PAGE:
Anatomy and Physiology of the disease?
Anatomy Scheuermann thoracic kyphosis is a structural deformity of the thoracic spine, defined by anterior wedging of at least 5° of 3 or more adjacent thoracic vertebral bodies.
What population is at risk or pre-disposed to this disease?
Usually presents in children aged 13-16 years old, occurs more commonly in boys.
What are the signs and symptoms of this disease?
Poor posture with increased kyphosis (usually noticed by parents).
Pain is a more common presentation if the disease affects the lumbar spine. Pain is usually worse on activity.
Kyphotic deformity may be progressive.
There may be tenderness above and below the apex of the kyphosis.
What are the short and long term complications of this disease?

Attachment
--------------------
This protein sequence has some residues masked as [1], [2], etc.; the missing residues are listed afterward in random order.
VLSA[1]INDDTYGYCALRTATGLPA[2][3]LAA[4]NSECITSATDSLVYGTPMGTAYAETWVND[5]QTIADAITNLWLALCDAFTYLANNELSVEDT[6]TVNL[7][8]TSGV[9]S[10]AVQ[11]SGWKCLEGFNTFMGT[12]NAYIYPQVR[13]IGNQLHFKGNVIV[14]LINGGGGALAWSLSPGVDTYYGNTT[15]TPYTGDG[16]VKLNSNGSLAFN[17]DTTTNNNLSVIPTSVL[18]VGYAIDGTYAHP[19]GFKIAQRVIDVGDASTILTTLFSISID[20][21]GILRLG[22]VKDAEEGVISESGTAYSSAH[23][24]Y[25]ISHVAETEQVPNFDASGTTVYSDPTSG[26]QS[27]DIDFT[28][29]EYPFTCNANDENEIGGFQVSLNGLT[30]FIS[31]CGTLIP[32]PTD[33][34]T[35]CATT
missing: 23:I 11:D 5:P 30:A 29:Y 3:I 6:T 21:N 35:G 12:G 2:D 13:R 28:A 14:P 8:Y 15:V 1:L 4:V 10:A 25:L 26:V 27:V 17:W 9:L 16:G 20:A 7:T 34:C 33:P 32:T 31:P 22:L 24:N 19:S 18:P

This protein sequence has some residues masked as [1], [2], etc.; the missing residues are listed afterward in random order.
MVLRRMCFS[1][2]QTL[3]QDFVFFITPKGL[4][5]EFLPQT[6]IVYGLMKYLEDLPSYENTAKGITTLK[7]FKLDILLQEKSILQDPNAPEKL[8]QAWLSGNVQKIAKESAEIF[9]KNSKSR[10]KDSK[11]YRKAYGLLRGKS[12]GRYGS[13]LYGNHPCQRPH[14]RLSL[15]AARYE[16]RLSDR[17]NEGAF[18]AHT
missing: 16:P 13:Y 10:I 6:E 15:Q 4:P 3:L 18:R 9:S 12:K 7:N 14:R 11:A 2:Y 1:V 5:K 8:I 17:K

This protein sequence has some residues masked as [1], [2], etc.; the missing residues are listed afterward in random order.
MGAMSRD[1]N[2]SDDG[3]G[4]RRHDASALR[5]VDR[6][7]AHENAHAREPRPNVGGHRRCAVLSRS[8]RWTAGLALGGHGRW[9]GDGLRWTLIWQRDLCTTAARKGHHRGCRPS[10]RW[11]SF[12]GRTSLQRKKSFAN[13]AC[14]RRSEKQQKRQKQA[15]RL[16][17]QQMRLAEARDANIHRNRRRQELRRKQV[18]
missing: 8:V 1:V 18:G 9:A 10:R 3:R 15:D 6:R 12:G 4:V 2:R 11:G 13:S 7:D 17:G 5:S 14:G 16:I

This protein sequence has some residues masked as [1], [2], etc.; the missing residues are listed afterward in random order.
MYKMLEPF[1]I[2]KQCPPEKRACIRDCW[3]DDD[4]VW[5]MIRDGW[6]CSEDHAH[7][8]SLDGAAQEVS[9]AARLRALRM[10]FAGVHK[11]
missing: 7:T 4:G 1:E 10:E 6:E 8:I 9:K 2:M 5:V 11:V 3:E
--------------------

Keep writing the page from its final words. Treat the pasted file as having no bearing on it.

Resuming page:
• Chronic back pain.
• Progressive and permanent deformity.
• Neurological deficit.
• Cardiorespiratory problems.
What is the person to do to be healthier?
Participation in sporting activities (pain allowing) that encourage chest expansion is recommended. Swimming is ideal but any sport that holds the attention of a teenager is suitable.
Does massage help the person with this disease? How?
During times of increased pain patients will be advised to rest from their sporting activities. Prescribed exercises can be continued during these periods and some patients will benefit from short bursts of manual treatment by a physiotherapist – massage may provide significant relief during these times by